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PostIcon Posted on: May 03 2013, 2:24 pm Skip to the previous post in this topic. Skip to the next post in this topic. Ignore posts   QUOTE

I remember reading last year that the last 80 years in the southwest (when it was really populated) were the wettest in hundreds or thousands of years. Perhaps reverting to "normal".
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tarol Search for posts by this member.
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PostIcon Posted on: May 03 2013, 2:51 pm Skip to the previous post in this topic. Skip to the next post in this topic. Ignore posts   QUOTE

Yep, we're already working lots of fires, it's gonna be a busy year for sure.

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PostIcon Posted on: May 03 2013, 3:08 pm Skip to the previous post in this topic. Skip to the next post in this topic. Ignore posts   QUOTE


(TravisNWood @ May 03 2013, 2:19 pm)
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Our drought has been at least 8 of the last 10 years. We'd be lucky if it were limited to only 2 years.

Yes, for much of the SW, it's more accurate to say that rather than being in the second year of a drought, we're in the midst of a much longer drought punctuated by a few wet years.

Panhandler is also correct, in that what was taken to be "normal" in the late 19th and early 20th centuries turned out to be much wetter than longer-term averages.  Among other things, this error resulted in water allotments whose combined total routinely exceeds what is naturally available.
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SW Mtn backpacker Search for posts by this member.
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PostIcon Posted on: May 03 2013, 3:39 pm Skip to the previous post in this topic. Skip to the next post in this topic. Ignore posts   QUOTE

Yep, reported in the Southwest forum some springs I used to camp by in April are now bone-dry by March.  One can still backpack going from one major river to another but  ( WARNING ) carry/cache your water between truly reliable water sources.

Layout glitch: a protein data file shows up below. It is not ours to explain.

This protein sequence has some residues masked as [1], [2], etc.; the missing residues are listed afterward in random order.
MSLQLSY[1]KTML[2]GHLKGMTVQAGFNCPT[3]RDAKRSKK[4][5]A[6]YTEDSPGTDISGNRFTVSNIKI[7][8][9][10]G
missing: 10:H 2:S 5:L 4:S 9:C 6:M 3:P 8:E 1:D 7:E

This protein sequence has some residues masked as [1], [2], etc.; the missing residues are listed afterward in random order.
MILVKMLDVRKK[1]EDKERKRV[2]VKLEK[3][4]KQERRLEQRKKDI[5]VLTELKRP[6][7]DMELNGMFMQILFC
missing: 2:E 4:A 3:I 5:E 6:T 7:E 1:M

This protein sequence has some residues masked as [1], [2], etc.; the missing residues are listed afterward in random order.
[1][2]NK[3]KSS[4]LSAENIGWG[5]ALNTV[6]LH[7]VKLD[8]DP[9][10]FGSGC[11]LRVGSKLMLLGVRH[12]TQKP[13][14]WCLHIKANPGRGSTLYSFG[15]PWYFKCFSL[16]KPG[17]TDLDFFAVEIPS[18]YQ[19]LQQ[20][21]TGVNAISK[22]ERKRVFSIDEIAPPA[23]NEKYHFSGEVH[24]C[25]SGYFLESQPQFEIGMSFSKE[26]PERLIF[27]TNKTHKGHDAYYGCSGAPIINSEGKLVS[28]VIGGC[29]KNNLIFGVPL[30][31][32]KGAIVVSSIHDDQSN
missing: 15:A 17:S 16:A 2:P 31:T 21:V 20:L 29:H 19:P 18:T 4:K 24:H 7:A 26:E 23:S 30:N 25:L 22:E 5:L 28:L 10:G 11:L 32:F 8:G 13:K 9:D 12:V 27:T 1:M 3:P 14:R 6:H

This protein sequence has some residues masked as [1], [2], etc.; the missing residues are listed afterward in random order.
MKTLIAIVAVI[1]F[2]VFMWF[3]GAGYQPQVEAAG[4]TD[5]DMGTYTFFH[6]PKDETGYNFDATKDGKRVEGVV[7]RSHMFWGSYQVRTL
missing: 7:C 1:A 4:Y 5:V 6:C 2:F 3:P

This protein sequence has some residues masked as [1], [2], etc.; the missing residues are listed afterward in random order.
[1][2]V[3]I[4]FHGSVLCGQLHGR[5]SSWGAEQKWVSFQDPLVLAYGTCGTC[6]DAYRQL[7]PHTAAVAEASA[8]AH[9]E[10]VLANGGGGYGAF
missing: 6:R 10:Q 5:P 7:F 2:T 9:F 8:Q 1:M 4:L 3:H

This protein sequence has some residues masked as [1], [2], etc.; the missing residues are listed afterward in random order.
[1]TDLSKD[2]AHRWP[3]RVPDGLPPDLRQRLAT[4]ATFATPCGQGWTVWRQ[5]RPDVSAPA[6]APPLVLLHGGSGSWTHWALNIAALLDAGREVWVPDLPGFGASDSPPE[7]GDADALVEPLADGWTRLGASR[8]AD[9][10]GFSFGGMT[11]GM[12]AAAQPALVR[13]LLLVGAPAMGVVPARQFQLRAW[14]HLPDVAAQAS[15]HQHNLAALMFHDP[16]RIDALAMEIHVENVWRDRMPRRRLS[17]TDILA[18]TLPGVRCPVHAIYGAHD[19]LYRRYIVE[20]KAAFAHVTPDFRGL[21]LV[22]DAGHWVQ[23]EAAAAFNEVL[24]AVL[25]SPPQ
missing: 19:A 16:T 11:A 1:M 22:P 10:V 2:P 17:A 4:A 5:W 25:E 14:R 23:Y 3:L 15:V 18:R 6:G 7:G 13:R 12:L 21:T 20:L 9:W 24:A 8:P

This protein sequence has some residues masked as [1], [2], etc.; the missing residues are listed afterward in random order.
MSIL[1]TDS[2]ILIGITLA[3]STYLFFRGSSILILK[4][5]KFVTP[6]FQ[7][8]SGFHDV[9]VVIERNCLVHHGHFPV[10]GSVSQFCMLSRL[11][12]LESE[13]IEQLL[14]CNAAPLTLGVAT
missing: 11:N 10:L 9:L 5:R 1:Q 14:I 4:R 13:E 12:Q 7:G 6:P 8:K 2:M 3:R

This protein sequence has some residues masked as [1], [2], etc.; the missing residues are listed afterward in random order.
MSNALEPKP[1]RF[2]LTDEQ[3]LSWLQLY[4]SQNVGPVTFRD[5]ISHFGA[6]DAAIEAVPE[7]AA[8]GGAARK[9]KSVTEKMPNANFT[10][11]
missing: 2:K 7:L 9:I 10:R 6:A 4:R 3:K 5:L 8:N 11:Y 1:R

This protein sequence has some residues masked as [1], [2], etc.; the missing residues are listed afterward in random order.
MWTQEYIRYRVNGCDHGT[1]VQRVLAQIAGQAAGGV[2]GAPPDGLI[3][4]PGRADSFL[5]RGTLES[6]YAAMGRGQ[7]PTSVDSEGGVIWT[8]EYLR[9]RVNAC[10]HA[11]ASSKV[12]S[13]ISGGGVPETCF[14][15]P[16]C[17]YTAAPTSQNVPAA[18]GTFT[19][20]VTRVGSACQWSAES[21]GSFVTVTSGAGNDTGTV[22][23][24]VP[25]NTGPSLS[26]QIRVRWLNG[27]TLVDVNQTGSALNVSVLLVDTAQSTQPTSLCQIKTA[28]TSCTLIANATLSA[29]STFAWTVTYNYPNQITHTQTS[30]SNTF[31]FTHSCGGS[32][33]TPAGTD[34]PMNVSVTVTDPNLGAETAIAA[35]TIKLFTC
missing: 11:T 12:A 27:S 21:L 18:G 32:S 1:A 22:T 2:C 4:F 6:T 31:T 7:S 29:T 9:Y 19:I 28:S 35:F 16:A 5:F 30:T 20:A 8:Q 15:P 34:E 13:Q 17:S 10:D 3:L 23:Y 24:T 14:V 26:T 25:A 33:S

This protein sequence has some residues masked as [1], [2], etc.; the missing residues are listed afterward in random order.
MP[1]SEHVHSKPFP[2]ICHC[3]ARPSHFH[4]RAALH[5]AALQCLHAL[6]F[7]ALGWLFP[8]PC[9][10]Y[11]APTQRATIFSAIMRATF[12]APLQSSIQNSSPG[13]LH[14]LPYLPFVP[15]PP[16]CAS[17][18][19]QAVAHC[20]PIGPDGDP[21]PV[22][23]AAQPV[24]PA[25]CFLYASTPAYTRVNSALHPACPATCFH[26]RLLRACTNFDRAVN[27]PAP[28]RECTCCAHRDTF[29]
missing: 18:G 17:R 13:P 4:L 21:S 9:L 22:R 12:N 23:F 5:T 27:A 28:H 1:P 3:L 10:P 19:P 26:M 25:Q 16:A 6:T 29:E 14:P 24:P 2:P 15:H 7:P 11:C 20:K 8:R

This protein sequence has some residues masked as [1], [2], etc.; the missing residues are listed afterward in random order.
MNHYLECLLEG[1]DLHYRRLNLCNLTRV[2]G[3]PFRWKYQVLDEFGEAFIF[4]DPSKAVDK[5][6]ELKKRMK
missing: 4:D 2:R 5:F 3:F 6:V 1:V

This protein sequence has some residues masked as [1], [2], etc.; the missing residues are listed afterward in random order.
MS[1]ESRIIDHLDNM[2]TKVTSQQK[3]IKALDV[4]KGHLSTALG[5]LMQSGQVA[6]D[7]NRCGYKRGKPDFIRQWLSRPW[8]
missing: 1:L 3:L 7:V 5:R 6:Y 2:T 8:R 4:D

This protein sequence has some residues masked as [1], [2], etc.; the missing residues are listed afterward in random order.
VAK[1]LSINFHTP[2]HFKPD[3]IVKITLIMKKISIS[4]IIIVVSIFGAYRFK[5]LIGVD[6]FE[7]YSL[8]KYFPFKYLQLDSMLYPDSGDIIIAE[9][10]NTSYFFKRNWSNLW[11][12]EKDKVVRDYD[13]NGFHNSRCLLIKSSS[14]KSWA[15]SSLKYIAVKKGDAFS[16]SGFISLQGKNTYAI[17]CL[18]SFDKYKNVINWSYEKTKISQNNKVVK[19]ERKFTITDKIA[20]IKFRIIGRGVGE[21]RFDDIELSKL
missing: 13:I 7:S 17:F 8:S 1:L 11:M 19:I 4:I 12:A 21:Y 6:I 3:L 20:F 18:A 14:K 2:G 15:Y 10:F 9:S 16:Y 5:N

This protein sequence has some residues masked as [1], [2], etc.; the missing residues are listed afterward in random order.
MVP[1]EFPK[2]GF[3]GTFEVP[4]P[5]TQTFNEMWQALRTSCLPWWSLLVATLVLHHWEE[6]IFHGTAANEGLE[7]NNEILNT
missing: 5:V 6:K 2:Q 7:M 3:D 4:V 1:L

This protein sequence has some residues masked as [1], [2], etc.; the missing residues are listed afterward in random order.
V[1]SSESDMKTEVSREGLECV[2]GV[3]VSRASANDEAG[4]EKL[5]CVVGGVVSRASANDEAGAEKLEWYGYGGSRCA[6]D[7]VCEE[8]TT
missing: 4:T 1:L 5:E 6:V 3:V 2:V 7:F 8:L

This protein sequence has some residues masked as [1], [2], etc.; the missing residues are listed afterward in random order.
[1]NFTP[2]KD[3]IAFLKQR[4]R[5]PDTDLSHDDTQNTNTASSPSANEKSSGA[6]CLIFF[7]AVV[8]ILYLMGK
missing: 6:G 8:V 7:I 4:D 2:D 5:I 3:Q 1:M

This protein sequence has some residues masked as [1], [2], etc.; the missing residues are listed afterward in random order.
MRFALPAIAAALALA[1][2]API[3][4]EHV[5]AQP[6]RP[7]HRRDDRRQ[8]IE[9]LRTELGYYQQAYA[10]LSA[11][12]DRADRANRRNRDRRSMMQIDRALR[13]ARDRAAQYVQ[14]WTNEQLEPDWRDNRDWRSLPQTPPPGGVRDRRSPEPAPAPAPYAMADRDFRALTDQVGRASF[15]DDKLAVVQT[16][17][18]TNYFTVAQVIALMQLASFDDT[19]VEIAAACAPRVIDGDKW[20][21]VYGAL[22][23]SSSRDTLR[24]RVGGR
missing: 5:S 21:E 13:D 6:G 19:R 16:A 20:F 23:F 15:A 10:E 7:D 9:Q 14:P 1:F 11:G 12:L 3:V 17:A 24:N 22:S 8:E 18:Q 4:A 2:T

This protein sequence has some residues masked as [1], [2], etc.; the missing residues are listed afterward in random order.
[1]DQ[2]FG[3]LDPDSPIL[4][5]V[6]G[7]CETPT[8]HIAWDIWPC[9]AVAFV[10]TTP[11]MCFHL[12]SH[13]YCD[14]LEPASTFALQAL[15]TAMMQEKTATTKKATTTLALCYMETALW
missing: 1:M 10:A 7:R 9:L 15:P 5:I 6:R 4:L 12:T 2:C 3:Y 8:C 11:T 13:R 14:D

Also in the desert Southwest, they will close the wilderness areas, plus state and city parks.  There's always IMAX - Albuquerque or the Vegas Strip, I guess ..


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swimswithtrout Search for posts by this member.

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PostIcon Posted on: May 03 2013, 8:39 pm Skip to the previous post in this topic. Skip to the next post in this topic. Ignore posts   QUOTE

I thank that's a huge "improvement" over last years forecast for this same time at my local in the Front Range of CO.

The hardest hit areas have migrated east and west into the southern plains states except for New Mexico.

But at the same time, here's the long term forecast for fire danger provided by bbob.

While I'm glad that my region is finally getting some much needed late moisture, in large amounts, dropping us out of the extreme fire danger loop, I have sympathy for all of our members that are experiencing what I went through last summer/ this winter.


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CajunHiker Search for posts by this member.
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PostIcon Posted on: May 04 2013, 11:17 pm Skip to the previous post in this topic.  Ignore posts   QUOTE


(Panhandler @ May 03 2013, 1:24 pm)
QUOTE
I remember reading last year that the last 80 years in the southwest (when it was really populated) were the wettest in hundreds or thousands of years. Perhaps reverting to "normal".

I've heard / read that, as well.  Doesn't bode well.